Matthew 22:17-22 "Tell us therefore, What thinkest thou? Is it lawful to give tribute unto Caesar, or not? But Jesus perceived their wickedness, and said, Why tempt ye me, hypocrites? Shew me the tribute money. And they brought unto him a penny. And he saith unto them, Whose is this image and superscription? They say unto him, Caesar's. Then saith he unto them, Render therefore unto Caesar the things which are Caesar's; and unto God the things that are God's. When they had heard these words, they marveled, and left him, and went their way."

Tiberius Tribute Penny - Roman Denarius
Tiberius Coin


Crowned Tiberius


Tiberius in the Vatican, Italy

More Images of Tiberius and Rome's Emperors

 

Reign 18 September 14 AD – 16 March 37 AD (22 years, 179 days)

Dynasty Julio-Claudian

Full name
Birth to adoption:
Tiberius Claudius Nero
Adoption to accession: Tiberius Julius Caesar
As Emperor: Tiberius Julius Caesar Augustus
Imperial name: Imperator Caesar Divi filius Augustus

Born 6 November 42 BC

Birthplace Rome, Roman Republic

Died 16 March AD 37 (aged 77)

Place of death Misenum in southern Italy

Buried Mausoleum of Augustus, Rome

Predecessor Augustus

Successor Caligula (March 37 AD), his adopted grandson

Married to  1. Vipsania Agrippina (20-12 BC), 2. Julia the Elder (11-2 BC)

Children  Drusus Julius Caesar (by Vipsania Agrippina), Tiberillus, Germanicus (adoptive per Augustus)

Father Tiberius Nero

Mother Livia Drusilla

Tiberius Caesar

A Real Controlling Spirit

A Dreadful Glimpse of Dysfunctional Drama

Sometimes a single snapshot from a different angle might illuminate the kind of dominance contrasted by the humility Jesus exemplified and taught his disciples to live.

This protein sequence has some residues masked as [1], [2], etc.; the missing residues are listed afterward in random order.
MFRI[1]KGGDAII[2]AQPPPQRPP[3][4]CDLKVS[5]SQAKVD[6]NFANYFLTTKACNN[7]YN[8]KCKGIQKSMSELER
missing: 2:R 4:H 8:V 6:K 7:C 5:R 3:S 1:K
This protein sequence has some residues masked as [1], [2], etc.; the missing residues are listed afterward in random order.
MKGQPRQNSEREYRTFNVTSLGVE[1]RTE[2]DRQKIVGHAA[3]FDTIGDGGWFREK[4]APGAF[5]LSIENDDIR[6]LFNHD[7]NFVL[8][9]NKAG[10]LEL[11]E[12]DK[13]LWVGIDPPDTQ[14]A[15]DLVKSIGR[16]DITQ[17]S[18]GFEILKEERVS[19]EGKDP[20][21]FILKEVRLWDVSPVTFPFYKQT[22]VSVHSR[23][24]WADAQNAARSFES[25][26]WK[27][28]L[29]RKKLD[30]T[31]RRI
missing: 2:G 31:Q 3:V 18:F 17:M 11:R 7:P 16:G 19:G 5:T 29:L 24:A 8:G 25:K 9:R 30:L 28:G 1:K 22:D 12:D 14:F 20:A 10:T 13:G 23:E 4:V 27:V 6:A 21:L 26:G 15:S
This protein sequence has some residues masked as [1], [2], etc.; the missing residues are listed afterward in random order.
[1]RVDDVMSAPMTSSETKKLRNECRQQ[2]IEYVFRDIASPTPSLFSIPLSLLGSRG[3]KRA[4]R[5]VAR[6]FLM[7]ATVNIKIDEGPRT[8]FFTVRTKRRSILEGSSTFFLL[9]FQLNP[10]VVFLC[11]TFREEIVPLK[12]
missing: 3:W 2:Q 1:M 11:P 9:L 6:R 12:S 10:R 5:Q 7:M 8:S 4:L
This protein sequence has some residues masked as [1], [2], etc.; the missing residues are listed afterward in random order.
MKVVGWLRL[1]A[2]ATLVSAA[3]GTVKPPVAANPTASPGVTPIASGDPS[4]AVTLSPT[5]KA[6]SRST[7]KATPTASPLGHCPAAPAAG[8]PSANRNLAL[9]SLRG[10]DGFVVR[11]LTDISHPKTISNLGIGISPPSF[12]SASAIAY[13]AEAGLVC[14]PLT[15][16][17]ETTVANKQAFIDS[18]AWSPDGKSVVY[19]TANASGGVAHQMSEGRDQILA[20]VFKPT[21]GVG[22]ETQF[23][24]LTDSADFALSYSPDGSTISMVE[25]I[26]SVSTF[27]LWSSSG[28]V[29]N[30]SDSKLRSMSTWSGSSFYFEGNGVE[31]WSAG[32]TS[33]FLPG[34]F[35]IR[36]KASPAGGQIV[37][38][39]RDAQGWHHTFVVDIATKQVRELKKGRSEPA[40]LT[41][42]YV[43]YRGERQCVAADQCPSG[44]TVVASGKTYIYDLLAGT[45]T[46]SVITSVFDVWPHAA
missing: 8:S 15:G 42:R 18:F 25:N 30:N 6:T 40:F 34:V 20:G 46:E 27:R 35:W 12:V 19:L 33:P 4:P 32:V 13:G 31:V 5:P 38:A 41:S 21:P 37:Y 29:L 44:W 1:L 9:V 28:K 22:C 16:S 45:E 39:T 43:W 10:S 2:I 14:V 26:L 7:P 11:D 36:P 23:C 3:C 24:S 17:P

In 26 BC Augustus, the first emperor of Rome and step-father of Tiberius became gravely ill and the fear of dying without a successor became a powerful drive. Tiberius as one of the possible heirs to the throne was dominated by his powerful father, who forced him into politics in 24 BC at the age of 17.

Tiberius was also made a general over Roman legions and upon returning to Rome after foreign campaigns in 19 BC he married Vipsania Agrippina, the daughter of Augustus’s close friend and great general, Marcus Vipsanius Agrippa. This marriage had been pre-arranged by Augustus before her first birthday. It is reported that Tiberius loved Vipsanius very much.

Previously, in approximately 21 BC, Augustus was somewhat afraid of the rising power of Agrippa and thought to keep him close by forcing a marriage to his daughter Julia. To accomplish this Agrippa was then forced to divorce his wife Marcella to marry his daughter Julia who was 25 years younger at the age of 18. They had five children together.

It doesn’t end there… keep following.

In time, General Tiberius was sent to fight in the Alps, returning again to Rome in 13 BC, Agrippa his father-in-law had died, so his father Caesar Augustus forced him to divorce Vipsania, the woman he loved, and marry Julia who was the widow of Agrippa, his father-in-law, and Tiberius’s step-sister. Vipsania was abandoned.
Julia was known for her adulteries and her marriage with Tiberius was not happy. They had one child who died in infancy. They did not like each other at all. According to Suetonius, Tiberius ran into Vipsania again and followed her home crying and begging forgiveness. Steps were taken to make sure he would never see her again. Tiberius and Julia were separated around 6 BC.

Could it be that Augustus had some responsibility for the monster that Tiberius turned out to be? Only God knows. But our Lord and Savior calls us not to be controlling over others, but to lead in humility.

"Then the mother of Zebedee's sons came to Jesus with her sons and, kneeling down, asked a favor of him.
"What is it you want?" he asked.